While reading the online newspaper LAist, we learned about the Cotton Club by Frank Sebastian, that opened in 1926 in Culver City, during the Prohibition era (1919 to 1933), and operated until 1938.  Located at 6500 Washington, it offered valet parking, three dance floors, full orchestras, dinner and breakfast, plus secret gambling rooms.  Modeled after the jazz club by the same name in Harlem, New York, it catered to white customers only and featured bands of black musicians. Duke Ellington, Lionel Hampton, Cab Calloway, and Louis Armstrong played there often.
Culver City was a neighborhood popular with movie stars, because it housed M-G-M, the Metro-Goldwyn-Mayer studios, from 1924 to 1986, and the Thomas Ince Studios, built in 1918, that became the Cecil De Mille studios in 1925, RKO-Pathé Studios in 1928, and Selznick Pictures in 1935. Renamed Culver Studios in 1970, it’s located at 9336 Washington Blvd. The MGM studios at 10202 Washington Blvd were bought by Sony Pictures in 1990, and beautifully restored.

Cotton Club by Francis Coppola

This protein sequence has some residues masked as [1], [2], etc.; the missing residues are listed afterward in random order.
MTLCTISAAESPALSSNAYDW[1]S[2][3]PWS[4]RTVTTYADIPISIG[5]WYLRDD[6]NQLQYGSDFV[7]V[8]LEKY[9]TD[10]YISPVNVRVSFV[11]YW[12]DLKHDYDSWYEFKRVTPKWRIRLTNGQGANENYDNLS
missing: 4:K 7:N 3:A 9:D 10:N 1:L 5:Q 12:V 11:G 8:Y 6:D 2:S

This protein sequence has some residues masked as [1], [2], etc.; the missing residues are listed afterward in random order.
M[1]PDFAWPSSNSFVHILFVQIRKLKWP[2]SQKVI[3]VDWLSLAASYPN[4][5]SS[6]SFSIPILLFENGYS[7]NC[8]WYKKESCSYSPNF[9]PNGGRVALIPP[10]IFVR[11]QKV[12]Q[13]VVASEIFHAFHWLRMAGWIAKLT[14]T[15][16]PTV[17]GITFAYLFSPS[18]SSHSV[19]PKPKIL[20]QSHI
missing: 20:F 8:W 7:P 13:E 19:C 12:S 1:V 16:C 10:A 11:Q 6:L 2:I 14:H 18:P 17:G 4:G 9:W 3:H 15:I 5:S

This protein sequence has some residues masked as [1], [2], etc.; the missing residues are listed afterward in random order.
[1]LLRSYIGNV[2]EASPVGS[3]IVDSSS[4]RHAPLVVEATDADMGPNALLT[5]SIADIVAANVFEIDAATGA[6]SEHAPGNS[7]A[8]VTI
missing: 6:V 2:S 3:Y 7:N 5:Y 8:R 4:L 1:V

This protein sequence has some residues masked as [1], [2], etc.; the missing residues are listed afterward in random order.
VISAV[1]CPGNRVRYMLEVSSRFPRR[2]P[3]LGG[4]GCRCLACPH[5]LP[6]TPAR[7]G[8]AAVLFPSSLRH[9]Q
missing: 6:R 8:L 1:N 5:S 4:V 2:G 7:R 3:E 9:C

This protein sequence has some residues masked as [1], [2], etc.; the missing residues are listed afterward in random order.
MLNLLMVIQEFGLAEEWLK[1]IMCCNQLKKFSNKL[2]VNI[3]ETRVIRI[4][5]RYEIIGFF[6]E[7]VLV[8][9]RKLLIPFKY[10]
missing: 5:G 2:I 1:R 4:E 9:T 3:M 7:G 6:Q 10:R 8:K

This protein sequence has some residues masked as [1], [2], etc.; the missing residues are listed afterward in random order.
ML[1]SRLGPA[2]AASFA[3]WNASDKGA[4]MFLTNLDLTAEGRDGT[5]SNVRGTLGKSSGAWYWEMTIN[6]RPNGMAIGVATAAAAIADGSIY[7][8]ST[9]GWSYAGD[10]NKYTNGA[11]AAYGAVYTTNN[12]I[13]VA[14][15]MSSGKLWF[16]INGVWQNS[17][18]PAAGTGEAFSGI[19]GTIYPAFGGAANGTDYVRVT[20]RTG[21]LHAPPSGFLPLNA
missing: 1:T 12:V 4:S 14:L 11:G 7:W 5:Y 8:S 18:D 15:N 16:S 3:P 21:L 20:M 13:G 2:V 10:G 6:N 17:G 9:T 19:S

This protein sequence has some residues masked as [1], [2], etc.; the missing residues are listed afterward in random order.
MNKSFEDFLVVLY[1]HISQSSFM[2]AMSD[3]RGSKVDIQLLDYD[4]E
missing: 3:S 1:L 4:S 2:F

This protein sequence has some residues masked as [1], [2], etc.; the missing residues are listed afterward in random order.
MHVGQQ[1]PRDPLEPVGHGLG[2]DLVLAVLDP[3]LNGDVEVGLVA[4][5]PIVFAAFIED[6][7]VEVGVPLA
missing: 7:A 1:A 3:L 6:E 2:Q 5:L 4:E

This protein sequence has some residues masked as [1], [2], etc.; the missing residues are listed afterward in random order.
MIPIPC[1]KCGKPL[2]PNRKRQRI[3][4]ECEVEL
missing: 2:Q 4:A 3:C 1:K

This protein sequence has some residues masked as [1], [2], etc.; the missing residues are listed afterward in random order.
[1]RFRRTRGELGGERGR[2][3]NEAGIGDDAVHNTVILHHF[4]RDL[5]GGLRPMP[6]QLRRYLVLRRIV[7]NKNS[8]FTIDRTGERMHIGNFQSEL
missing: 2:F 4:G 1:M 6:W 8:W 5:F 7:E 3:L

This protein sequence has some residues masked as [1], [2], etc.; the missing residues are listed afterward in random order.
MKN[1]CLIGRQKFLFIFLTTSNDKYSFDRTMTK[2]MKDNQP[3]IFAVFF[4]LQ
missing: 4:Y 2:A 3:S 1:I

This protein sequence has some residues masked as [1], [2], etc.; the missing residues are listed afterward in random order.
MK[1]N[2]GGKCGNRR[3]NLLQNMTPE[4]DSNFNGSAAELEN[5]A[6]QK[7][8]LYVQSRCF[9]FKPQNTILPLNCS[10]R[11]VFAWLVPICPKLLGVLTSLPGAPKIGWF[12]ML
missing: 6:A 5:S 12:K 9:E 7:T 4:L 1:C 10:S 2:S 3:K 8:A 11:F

Cotton Club by Francis Coppola

Cotton Club, the 1984 movie by Francis Coppola, starring Richard Gere, Diane Lane, Gregory Hines and Lonette McKee, is set in the New York City’s Cotton Club. Duke Ellington’s was the orchestra in residency there from 1927 to 1930, then Cub Calloway’s band played from 1931 to 1934.  The jazz club and speakeasy operated in Harlem from 1923 to 1936, then it was moved downtown to Broadway and 48th St (from 1936 to 1940), after the Harlem Race Riot of 1935, because that neighborhood no longer felt safe for whites.

Cotton Club, New York

Cotton Club, New York

Why the name cotton?  Because the club decor was designed to evoke a plantation environment.  In Culver City silent movie star Roscoe “Fatty” Arbuckle built his Plantation Cafe, at 11700 Washington Blvd, in 1928.

Text by Elisa Leonelli

Casa Rocha

Casa Rocha 2

For years I had heard stories about this cluster of homes on Shenandoah Street, down a tree lined path from an old sign that says “Casa Rocha.”  So finally I decided to do an Internet search and I was delighted to find a website page about “Rocha Adobe” with a lengthy description of the history of this house, which was built in 1865 by Jose Antonio Rocha, designated Historical-Cultural Monument in 1963, and restored in 1979.
There are many fascinating stories about the history of our neighborhood, Reynier Village.
Please send us the ones that you know and we’ll post them.


Elisa Leonelli

Real estate ad for our area, beautiful . . . Westview Park?

Exactly what you’re looking for  – Close in, low priced, Westside lots”

“Westview Park is the real estate opportunity of 1924”

Los Angeles Times advertisement, January 6, 1924

Los Angeles Times advertisement, January 6, 1924